Business growth is driven by stakeholders. The primary stakeholder fueling growth is customers. Without them, businesses wither. That said, project managers today must actively engage with clients. After all, customer engagement is important for all businesses, no matter the industry or size.
How a customer perceives your business is based on brand recognition, the quality of service or product delivery, and positioning of your company in their perspective. Realistically, the relationship you have with your customers, however, plays the most influential role. This perception can impact current customer, future business, and even prospective customers.
If customers are happy with how they were engaged and what service they were provided, it will extend more business your way through referrals. If they were unhappy with any of the above, it will spread like wildfire through negative reviews and word of mouth, negatively impact future business.
That said, managing your customer relationships takes effort. In order to improve customer experience, project managers have to avoid making these four key mistakes.
MISTAKE 1: Failing to Engage Customers and Uncover Their Expectations
You must never fail to engage your customer. You do not want to sell your company, your products, or your services to customers. You want to, instead, help them acquire it. Ask your customers how they are, what issues they are facing. Listen to them well. You will soon learn what unmet expectations they have and problems that need solving. Then you can easily show them how your company, your products, your services address their concerns. Take Simplisafe for instance, this home safety company, figured out how annual contracts, getting landlines, etc are a pain point for their customers and figured out a way to address that, based on customer feedback. That’s what happens when you engage with customers.
There will be times when your customers do not know what their problem is, so they describe symptoms. As a project manager, you can prompt customers to bring out their needs, then reaffirm them by identifying how your company offers a solution. Do not be pushy or salesy. Just engage the customer and lead them.
MISTAKE 2: Failing to Exceed Their Expectations
Never deliver less than you promised. You should work to exceed the expectations of your customers once you know them. Delivering more than what they expected will keep them coming back for more. You make a greater impact overall. Once you know what their problems are, and what expectations they have, you have the chance to work harder to give them even more. Better engagement with customers creates this great impact.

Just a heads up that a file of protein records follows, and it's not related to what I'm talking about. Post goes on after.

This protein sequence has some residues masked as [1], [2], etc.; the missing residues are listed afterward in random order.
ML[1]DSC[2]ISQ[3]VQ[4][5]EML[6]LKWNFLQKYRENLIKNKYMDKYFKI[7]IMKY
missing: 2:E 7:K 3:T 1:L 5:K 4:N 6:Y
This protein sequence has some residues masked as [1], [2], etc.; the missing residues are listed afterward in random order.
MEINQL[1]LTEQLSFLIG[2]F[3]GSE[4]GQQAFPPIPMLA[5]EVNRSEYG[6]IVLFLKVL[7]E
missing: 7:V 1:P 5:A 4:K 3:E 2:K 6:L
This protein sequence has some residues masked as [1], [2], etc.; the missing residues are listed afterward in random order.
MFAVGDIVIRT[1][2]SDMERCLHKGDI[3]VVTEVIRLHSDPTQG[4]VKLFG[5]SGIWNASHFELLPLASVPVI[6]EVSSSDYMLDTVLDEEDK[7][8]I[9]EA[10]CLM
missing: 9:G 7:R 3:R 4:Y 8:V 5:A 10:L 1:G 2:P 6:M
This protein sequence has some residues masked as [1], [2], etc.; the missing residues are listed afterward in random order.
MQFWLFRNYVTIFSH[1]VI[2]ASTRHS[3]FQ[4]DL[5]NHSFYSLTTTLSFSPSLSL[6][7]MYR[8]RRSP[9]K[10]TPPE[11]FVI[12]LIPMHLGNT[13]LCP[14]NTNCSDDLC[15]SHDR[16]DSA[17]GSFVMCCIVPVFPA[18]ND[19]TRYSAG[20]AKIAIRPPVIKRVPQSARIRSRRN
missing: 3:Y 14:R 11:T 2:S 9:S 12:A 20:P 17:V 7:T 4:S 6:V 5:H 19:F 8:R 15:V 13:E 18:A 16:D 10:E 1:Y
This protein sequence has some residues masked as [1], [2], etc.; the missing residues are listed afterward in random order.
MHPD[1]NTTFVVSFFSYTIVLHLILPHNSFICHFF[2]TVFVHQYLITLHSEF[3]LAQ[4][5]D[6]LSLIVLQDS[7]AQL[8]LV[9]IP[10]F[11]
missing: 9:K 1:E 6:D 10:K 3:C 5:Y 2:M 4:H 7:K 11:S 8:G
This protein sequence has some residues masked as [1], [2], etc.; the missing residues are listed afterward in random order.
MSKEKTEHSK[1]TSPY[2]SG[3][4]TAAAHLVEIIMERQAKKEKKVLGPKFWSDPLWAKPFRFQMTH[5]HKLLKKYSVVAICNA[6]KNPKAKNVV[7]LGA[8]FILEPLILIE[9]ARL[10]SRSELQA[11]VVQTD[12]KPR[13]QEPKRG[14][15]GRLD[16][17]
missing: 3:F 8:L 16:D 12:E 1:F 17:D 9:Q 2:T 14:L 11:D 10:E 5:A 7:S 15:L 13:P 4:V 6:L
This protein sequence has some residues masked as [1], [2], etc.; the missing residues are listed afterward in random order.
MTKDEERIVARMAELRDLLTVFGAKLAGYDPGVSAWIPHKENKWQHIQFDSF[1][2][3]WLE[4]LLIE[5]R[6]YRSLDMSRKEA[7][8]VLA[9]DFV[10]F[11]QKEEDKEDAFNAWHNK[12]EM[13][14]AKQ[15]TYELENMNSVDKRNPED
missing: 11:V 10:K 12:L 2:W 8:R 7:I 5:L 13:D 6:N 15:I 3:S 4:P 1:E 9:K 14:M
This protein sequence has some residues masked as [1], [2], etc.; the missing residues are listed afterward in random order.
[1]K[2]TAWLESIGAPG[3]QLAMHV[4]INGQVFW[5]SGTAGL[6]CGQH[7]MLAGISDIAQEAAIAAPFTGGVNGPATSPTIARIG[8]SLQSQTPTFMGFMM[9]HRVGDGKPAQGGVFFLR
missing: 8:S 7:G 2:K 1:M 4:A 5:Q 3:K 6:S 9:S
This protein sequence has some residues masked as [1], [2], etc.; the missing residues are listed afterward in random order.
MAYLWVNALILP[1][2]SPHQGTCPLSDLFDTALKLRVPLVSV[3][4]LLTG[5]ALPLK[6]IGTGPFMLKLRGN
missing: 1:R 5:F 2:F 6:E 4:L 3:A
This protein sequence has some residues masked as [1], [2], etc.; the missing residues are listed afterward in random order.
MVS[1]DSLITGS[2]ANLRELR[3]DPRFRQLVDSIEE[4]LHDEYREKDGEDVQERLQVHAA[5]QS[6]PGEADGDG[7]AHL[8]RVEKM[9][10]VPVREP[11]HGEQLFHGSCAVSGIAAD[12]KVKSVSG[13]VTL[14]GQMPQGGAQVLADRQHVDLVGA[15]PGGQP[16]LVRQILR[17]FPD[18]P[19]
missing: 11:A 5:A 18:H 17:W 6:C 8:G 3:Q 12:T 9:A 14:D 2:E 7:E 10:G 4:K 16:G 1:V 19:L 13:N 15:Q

As the project manager, if you can deliver projects that solve the problems of your customers beyond their expectations, you have now earned credibility and secured future business. You need to figure out on how you can better serve your customers.
MISTAKE 3: Failing to Be Transparent
As a project manager, you want to reward customer engagement. You want to be transparent. Customers respect companies who are transparent. Being transparent gives you great involvement with your customers which means ongoing feedback from them. Getting your customers involved throughout every step of the process means they get no unwanted surprises. It also means a higher chance that your project will deliver value to them.
MISTAKE 4: Failing to Get Personal
Today, more than ever, you need to get personal with your clients. Listen to their personal interests, their hobbies, their achievements, and their family background. Building good customer relationships starts with getting personal. When you talk to customers about a business issue, be on the lookout for an opportunity to hear about their personal interests… and then use that knowledge for better business.
If for example, customers willingly share a personal aspiration, detail, or interest, it is up to you to decide how to use that information. Every conversation you have with customers should be analyzed to figure out how to promote improved experience for them with your business.
Make a note of the personal things you hear, maybe save them for later. Every conversation you have with a customer does not have to be about issues, contracts, or projects. You can have an informal conversation that removes the barriers of formal business proceedings and alleviates resistance. You will see customers come forward because of this type of support they receive. They might even promote you within their own organizations or networks.
Overall, as a project manager, you have to build a customer-focused culture in your projects by simply focusing on the project management basic principles, while always striving for better customer relationships. Avoiding these mistakes can lead to better success.